Monthly Archives: November 2006

Maxwell is here

youngjamesclerkmaxwell.jpg

I have finally obtained Maxwell’s works and will be posting both volumes (~40MB each). The reason that historic electromagnetic works have been posted recently is because I am tasked with giving a presentation on electromagnetic scattering off a perfectly conducting sphere. Once I get things sorted, pilule I will post a link to all of the papers that I worked with, all of which are considered public domain according to current U.S. copyright laws.

( 1873MAXWELL-a-treatise-on-electricity-and-magnetism-vol1.pdf )

( 1873MAXWELL-a-treatise-on-electricity-and-magnetism-vol2.pdf )

Steganography in x86 executables

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Hiding information in plain sight has allways been an interesting subject. I recently came across a paper, describing Hydan, that does this by exploiting the redundancy in the x86 instruction set. For example, any time you add 50 to a register, you can just as easily subtract -50 and get the same result. By alternating which method you choose, you can encode a 1 or 0 at a rate of 1 bit of encoded data per 110 bits of object code. It is a pretty interesting topic as there are many possible security applications for this and it’s generic enough to be applied to non-x86 instructions. There are, of course, easier ways to hide data. (Save the image above and open it with either unrar or winrar to see the instructions.)

hydan.pdf )

Playstation memory card reader

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In the spirit of all of the recent Playstation furor, seek I have re-kindled my desire to make a Playstation memory card reader. It seems to be a fairly easy project as is documented on various sites. There are six data pins, so the parallel port has more than enough width to do all of the I/O. Furthermore, only +3.5V is required to drive Sony brand cards and there is available editing software. The only difficulty is obtaining the connector. I am hoping to get one out of a PS1 that I have somewhere at home, however, it looks like other types of connectors can be modified to fid the memory card.

Howto create a parallel-port JTAG cable

I mentioned before in my post about the EKK-LM3S811 development board that one of its features is that it can act as a JTAG host to a generic target given the proper software. The easier alternative is to create a clone of the Xilinx parallel download cable. This cable is so basic that it will work with almost any software including jtagtools and most derivatives. Here is the link to the schematics, view however, a more detailed description is in the appendix of the Xilinx JTAG programmer guide.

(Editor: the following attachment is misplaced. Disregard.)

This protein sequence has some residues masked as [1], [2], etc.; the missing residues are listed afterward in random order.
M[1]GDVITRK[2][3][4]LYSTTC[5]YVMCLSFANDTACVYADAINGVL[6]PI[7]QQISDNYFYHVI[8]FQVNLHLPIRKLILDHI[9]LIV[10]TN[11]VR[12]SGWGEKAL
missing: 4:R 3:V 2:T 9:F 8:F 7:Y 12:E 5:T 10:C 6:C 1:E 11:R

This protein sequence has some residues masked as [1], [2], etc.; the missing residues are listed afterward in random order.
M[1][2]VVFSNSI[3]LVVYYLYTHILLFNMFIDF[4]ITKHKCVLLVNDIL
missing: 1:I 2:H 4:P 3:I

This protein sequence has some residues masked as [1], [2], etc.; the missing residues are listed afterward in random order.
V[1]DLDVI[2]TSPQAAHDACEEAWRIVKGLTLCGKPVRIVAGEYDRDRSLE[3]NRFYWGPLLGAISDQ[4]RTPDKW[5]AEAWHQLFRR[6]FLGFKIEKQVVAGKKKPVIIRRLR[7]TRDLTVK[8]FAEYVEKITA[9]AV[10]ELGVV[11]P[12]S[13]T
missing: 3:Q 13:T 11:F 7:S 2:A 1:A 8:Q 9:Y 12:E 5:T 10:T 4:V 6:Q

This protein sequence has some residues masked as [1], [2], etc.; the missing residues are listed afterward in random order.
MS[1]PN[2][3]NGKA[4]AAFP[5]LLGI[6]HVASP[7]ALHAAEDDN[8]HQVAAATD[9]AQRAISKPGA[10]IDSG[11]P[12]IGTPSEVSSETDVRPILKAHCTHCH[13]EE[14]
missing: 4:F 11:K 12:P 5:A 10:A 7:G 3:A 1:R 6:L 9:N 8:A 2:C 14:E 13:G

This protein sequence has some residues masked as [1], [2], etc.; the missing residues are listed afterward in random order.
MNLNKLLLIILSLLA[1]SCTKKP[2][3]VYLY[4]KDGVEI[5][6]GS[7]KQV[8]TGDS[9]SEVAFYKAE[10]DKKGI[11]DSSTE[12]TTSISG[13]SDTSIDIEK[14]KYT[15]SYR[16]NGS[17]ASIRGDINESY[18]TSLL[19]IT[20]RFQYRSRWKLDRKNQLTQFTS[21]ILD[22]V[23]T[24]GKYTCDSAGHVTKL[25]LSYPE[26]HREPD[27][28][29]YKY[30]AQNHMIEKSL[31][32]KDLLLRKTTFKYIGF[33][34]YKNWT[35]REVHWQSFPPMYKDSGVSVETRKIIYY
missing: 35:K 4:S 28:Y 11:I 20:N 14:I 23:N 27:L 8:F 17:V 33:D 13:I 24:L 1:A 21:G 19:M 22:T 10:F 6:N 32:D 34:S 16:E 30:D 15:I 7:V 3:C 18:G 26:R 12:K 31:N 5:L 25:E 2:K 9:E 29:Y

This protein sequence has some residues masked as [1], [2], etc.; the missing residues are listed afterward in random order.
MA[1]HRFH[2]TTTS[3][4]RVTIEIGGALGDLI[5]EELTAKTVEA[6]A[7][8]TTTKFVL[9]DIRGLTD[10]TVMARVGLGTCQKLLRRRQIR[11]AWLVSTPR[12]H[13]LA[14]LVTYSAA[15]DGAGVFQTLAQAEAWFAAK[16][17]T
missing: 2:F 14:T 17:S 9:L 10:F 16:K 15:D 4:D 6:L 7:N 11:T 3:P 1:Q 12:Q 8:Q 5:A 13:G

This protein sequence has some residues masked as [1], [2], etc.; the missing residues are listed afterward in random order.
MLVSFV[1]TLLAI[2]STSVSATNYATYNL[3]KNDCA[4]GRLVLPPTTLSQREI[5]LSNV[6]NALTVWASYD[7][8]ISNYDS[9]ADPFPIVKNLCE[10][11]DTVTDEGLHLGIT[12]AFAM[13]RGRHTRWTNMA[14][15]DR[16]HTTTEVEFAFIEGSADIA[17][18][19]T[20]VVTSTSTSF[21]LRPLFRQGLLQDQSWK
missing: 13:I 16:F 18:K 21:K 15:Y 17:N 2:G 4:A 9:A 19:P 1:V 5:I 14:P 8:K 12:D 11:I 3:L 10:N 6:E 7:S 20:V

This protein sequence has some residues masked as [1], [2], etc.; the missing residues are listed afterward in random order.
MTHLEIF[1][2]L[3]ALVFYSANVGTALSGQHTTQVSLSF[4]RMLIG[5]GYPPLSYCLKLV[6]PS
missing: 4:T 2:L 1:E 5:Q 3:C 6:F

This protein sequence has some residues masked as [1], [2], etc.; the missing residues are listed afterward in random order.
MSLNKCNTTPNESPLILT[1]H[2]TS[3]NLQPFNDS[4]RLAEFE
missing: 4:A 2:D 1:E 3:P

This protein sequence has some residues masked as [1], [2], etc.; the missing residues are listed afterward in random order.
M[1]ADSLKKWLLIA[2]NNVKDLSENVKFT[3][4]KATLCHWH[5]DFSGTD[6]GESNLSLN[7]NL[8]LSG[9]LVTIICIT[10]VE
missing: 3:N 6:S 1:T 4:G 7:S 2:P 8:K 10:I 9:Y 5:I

xilinx-jtag.pdf ) ( adi-jtag-ap.pdf )

Small PS3 update

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So the Japanese PS3 release date of 11th November has come and gone, selling out the 80,000 allocated units within the first hour. At the same time, there are two new documents available on the Sony website: PLAYSTATION3 System Software User’s Guide and Open Platform for PLAYSTATION3. Although the second link is a place holder at the time of writing, hopefully something interesting will be there later this week.

(image source)

More LabView horror: amp-control4

amp-control4.jpg

This is the implementation that follows my earlier post about hardware digital I/O timing with LabView. I implemented the control VI for my EEG amplifier. Previous versions used on-demand timing, tadalafil which may have caused some problems when we tried to set the gain and offset on machines that were under load from other processes. This VI exploits the 100kHz timebase (on M-series boards at least) and uses it to clock out a well-timed waveform regardless of the system load. The chips that I use to set the channel gains and offsets are troche 0,X9250.html”>Intersil X9250TS24 digital potentiometers, so the generate-bitstream VI creates the structure to be written to the digital port based on three-byte command sequences which in turn are based on the serial protocol. The main VI provides the user interface and writes that bitstream and log file.

amp-control4.zip )